4 Key Questions on the Transition from CMS RAPS to EDS

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Say a Medicare Advantage (MA) participant is diagnosed with heart failure. More than a decade ago, all MA programs (of which PACE is one) would submit this diagnosis to the Centers for Medicare & Medicaid Services (CMS) using the Risk Adjustment Processing System (RAPS). CMS then used data from RAPS to calculate risk scores. Risk scores, in turn, drive the risk-adjusted capitated payment to provide Medicare A, B services for that participant.

PACE is the only program that currently uses RAPS for the purpose of calculating risk scores. All other MAs moved to Encounter Data Submission for risk score calculation. Earlier this year, CMS provided guidance encouraging PACE organizations to start submitting risk adjustment data using the Encounter Data System (EDS).

The transition from RAPS to EDS significantly changes how PACE submits the appropriate data for risk adjustment calculation. Given the myriad of questions that arise as a result of this transition, here are answers to 4 key questions surrounding the move to EDS.

1. What will remain the same?

PACE programs will continue to document and code the same way, through ICD-10 diagnoses. However, risk adjustment submissions will now include substantially more data points. But perhaps the most important include HCPCS (Healthcare Common Procedure Coding System) and CPT (Current Procedural Terminology) codes. These codes give CMS insight into how a participant’s diagnoses are affecting the care given to treat those conditions, thereby providing more visibility into cost of care.

2. Will the transition impact program risk scores or reimbursement?

What CMS has measured to date indicates that when PACE programs move from RAPS to EDS, there should be very little impact to their risk score calculation, and therefore, their capitation and reconciliation payments. However, payments will be impacted as PACE moves to a newer version of the HCC (Hierarchical Condition Category) model.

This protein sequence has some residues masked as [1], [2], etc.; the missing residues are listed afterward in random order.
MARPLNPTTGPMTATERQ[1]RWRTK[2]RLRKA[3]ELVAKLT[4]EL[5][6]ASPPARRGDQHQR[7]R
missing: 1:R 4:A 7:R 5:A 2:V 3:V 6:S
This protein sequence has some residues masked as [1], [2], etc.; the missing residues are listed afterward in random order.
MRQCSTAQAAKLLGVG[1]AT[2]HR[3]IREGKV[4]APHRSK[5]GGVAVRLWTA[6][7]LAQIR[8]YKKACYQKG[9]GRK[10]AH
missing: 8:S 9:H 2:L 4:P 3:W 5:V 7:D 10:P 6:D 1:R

That said, it is not yet clear what version of the HCC model will be used in risk score calculations for PACE. Currently, PACE uses CMS-HCC model version 22 (V22). Other MA plans have already moved to version 24 (V24). This version includes diagnoses that have a very high prevalence in PACE that aren’t part of the patient’s risk score in V22, such as dementia, which may positively influence the risk score. In addition to HCCs for dementia, V24 has HCCs for personality disorders and chronic kidney disease stage 3, among other diagnoses. With these additions, PACE programs could potentially see an increase in revenue.

However, the other MA plans are in a 2-year transition to version 28 (V28). This version does not include certain HCCs common to PACE, like those for vascular disease, malnutrition and thrombophilia. Moving to this newer Risk Score model may have a negative tug on the frailty factor. So, as more details are released, the longer-term impact on PACE program risk scores and reimbursement will become clearer.

3. How will the transition from RAPS to EDS benefit PACE?

Utilization management is key for PACE, and the move to EDS will bring more transparency. Compared to RAPS files, EDS submissions contain significantly more data points. So, the transition will give PACE programs the opportunity to dig deeper into how they are spending their dollars and utilizing services to care for their participants to help inform revenue management. For example, some PACE programs might look to analyze insight on diagnoses, conditions and costs.

The abundance of data will also support third parties like Capstone Risk Adjustment Services, as client service liaisons will have more information at their fingertips when working with clients. For example, while RAPS files simply indicate provider type, EDS submissions can show which provider delivered what service and when. This information is not available with RAPS files.

4. What can PACE programs do to prepare?

A common misconception is the transition from RAPS to EDS will not require a lift from PACE programs. In fact, programs should be working with their EHR provider to make sure they have all the processes and tools to capture and submit encounter data correctly using unlinked Chart Review Records (CRRs) on the 837p format. As mentioned, PACE programs are already capturing diagnoses. They will now be responsible for adding accurate procedure codes. This info will be needed from a program’s EHR and submitted to CMS.

As far as training, it’s important for the PACE clinical team to be familiar with new diagnoses included in later versions of the HCC model. Personality disorders, for example, are prevalent in the U.S. and are added in V24. So, there are educational opportunities for PACE providers to ensure they are up to speed on how to capture all active conditions a participant has.

Additionally, it’s vital for PACE programs to stay tuned into CMS as the source of truth on the transition. Programs should keep abreast of CMS communications for updates, including any technical assistance user group calls on the transition, to remain informed.

Programs can also leverage an expert partner for support. For additional questions on preparing for the RAPS to EDS transition, please contact our team. Clients of Capstone coding services who are interested in support capturing procedure codes can reach out to their client service liaison.

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